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Slack bans users because of sanctions, even if they don’t live in Iran

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Users are reporting via social media that Slack, the $7 billion work chat app, is shutting down their accounts because they live in Iran, which is under newly-reimposed sanctions.

The problem, these users say, is that they don’t live in Iran, but that they are ethnically Iranian or had recently traveled to the country. Some of these users include a PhD student living in Canada, and a software engineer, who is a U.S. citizen living in Pennsylvania. Amir Omidi, a software engineer at IPinfo, said that he found out his account got shut down Wednesday night.

Slack did not respond to a request for comment at the time of publication.

These users say they received a message from Slack saying that the company no longer allows use of its product in sanctioned countries and regions, including Cuba, Iran, North Korea, Syria and the Crimea region of Ukraine. The U.S. had recently reimposed all sanctions on Iran. These sanctions, which went into effect on November 5, include strict oil sanctions, as well as sanctions that cover the shipping and financial sectors.

The message said that Slack identified those users’ accounts as being from one of those countries, so they shut down their account. The problem is, many of these users are neither living in Iran, nor do they have professional ties to Iran.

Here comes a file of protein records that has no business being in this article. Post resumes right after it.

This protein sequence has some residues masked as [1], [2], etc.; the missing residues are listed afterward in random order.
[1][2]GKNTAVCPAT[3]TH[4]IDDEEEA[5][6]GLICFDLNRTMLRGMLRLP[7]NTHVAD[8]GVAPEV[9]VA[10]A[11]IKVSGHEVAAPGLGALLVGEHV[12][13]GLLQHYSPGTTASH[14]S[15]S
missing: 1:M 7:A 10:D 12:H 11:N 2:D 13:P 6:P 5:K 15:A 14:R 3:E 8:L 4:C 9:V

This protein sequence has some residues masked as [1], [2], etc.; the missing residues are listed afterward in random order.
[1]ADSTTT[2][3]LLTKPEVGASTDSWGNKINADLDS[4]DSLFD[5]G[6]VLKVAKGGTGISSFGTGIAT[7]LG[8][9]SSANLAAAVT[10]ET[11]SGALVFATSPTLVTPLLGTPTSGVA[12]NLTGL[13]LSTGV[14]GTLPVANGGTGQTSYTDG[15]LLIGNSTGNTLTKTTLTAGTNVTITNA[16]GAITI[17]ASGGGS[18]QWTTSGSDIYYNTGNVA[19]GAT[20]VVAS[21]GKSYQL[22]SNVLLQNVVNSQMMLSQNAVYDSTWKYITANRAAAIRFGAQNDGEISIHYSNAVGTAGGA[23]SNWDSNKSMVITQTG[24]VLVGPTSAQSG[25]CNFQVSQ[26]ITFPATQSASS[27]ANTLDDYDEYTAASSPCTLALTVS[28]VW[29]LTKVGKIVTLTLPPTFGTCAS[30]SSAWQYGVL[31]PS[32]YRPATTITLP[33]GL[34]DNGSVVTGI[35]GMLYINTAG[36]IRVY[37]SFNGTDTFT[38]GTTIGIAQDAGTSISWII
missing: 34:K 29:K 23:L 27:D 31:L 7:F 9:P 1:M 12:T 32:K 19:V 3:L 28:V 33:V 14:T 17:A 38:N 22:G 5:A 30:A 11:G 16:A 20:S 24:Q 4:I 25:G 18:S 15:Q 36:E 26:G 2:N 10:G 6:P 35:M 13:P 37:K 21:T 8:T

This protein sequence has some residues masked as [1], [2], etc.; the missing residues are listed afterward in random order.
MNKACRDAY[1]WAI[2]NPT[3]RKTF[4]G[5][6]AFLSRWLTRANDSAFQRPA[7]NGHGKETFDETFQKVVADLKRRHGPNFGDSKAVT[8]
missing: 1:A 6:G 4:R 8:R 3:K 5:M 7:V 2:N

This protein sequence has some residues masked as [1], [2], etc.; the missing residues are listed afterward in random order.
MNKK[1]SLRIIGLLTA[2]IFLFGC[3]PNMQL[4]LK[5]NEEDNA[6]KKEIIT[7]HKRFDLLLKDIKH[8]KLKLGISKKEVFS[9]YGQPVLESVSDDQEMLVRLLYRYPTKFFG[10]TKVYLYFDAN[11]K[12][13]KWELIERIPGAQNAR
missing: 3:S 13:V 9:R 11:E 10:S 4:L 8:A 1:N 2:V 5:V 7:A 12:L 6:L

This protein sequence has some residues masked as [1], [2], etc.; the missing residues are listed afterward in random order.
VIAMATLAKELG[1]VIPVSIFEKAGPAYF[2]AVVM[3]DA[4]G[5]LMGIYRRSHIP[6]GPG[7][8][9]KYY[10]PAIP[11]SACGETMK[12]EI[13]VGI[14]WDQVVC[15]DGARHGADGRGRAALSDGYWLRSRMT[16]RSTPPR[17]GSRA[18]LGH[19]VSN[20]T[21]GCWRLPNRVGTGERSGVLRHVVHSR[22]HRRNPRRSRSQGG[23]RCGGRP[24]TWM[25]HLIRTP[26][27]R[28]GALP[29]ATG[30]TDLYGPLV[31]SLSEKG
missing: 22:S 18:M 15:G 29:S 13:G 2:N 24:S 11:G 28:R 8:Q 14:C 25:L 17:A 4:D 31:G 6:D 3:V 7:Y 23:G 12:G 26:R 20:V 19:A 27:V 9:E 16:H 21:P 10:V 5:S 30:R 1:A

“No way to prove that I’m not living in Iran and not working with Iranians on slack. Nope. Just hello we’re banning your account,” Omidi tweeted.

Since then, he tweeted that he’s had to track down his co-workers to let them know why his account disappeared. He also contacted Slack to look into his account getting shut down, he says.

“For anyone considering creating an international team using Slack. Just don’t. This predatory business practice is unbelievable,” Omidi tweeted.

Likewise, Amir Abdi, a PhD student at the University of British Columbia, also said on Wednedsay that his account was shut down.'”Is Slack shutting down accounts of those ethnically associated with Iran?! And what’s their source of info on my ethnicity?” Abdi tweeted.

Abdi also wrote that it may have been possible that this was because he had traveled to Iran before. Another user tweeted that he had previously traveled to Iran and had his account closed, and Slack replied that its systems may have detected an account with an IP address originating from an embargoed country like Iran.

Likewise, users who actually do live in Iran tweeted that they did not receive any heads-up that their accounts would be shut down.

Read more: Slack cofounder Cal Henderson says having Microsoft become your top competitor is like when ‘you slowly boil a frog’

Slack, last valued at over $7 billion in a funding round last year, is said to be planning an IPO in 2019.

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